July 27, 2010
Jennifer Nelson
The Indiana Court of Appeals held today that a mother who suffers a stillbirth due to medical malpractice qualifies as an injured patient and satisfies the actual victim requirement under the Medical Malpractice Act, regardless of whether the malpractice resulted in injuries to the mother, fetus, or both.
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Patient wins case following disclosure of HIV status

July 21, 2010
Rebecca Berfanger
Considering how much information is out there on just about every individual – a simple Google search can prove that – it’s difficult to say what is or isn’t private anymore.
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Justices: Claim not allowed under MedMal act

June 23, 2010
Jennifer Nelson
Because claims for emotional distress aren’t allowed under the Adult Wrongful Death Statute, a father can’t bring this type of derivative claim under the Medical Malpractice Act, the Indiana Supreme Court ruled today.
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7th Circuit: Insurer can challenge its duty to defend

June 22, 2010
Elizabeth Brockett
The 7th Circuit Court of Appeals has lifted a stay imposed by the District Court in Hammond on an insurer’s declaratory judgment action regarding coverage of a physician who skipped town instead of facing criminal charges and civil suits.
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  1. Other than a complete lack of any verifiable and valid historical citations to back your wild context-free accusations, you also forget to allege "ate Native American children, ate slave children, ate their own children, and often did it all while using salad forks rather than dinner forks." (gasp)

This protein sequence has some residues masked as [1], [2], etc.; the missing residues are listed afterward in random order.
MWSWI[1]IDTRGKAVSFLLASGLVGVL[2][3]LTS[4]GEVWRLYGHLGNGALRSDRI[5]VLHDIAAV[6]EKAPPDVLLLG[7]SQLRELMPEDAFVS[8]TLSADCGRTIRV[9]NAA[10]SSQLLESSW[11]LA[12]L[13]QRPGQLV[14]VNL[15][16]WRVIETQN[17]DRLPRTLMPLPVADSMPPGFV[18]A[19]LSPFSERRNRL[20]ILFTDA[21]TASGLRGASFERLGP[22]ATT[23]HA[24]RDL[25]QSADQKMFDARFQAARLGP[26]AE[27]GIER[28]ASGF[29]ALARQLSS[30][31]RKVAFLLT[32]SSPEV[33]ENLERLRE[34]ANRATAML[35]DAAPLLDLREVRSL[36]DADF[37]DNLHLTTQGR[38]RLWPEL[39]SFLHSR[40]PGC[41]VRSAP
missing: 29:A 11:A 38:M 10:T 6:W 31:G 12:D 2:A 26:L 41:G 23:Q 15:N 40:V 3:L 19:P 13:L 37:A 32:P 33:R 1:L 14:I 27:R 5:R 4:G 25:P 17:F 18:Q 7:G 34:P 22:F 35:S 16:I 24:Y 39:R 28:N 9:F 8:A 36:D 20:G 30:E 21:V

2. "So we broke with England for the right to "off" our preborn progeny at will, and allow the processing plant doing the dirty deeds (dirt cheap) to profit on the marketing of those "products of conception." I was completely maleducated on our nation's founding, it would seem. (But I know the ACLU is hard at work to remedy that, too.)" Well, you know, we're just following in the footsteps of our founders who raped women, raped slaves, raped children, maimed immigrants, sold children, stole property, broke promises, broke apart families, killed natives... You know, good God fearing down home Christian folk! :/

  3. Who gives a rats behind about all the fluffy ranking nonsense. What students having to pay off debt need to know is that all schools aren't created equal and students from many schools don't have a snowball's chance of getting a decent paying job straight out of law school. Their lowly ranked lawschool won't tell them that though. When schools start honestly (accurately) reporting *those numbers, things will get interesting real quick, and the looks on student's faces will be priceless!

  4. Whilst it may be true that Judges and Justices enjoy such freedom of time and effort, it certainly does not hold true for the average working person. To say that one must 1) take a day or a half day off work every 3 months, 2) gather a list of information including recent photographs, and 3) set up a time that is convenient for the local sheriff or other such office to complete the registry is more than a bit near-sighted. This may be procedural, and hence, in the near-sighted minds of the court, not 'punishment,' but it is in fact 'punishment.' The local sheriffs probably feel a little punished too by the overwork. Registries serve to punish the offender whilst simultaneously providing the public at large with a false sense of security. The false sense of security is dangerous to the public who may not exercise due diligence by thinking there are no offenders in their locale. In fact, the registry only informs them of those who have been convicted.

  5. Unfortunately, the court doesn't understand the difference between ebidta and adjusted ebidta as they clearly got the ruling wrong based on their misunderstanding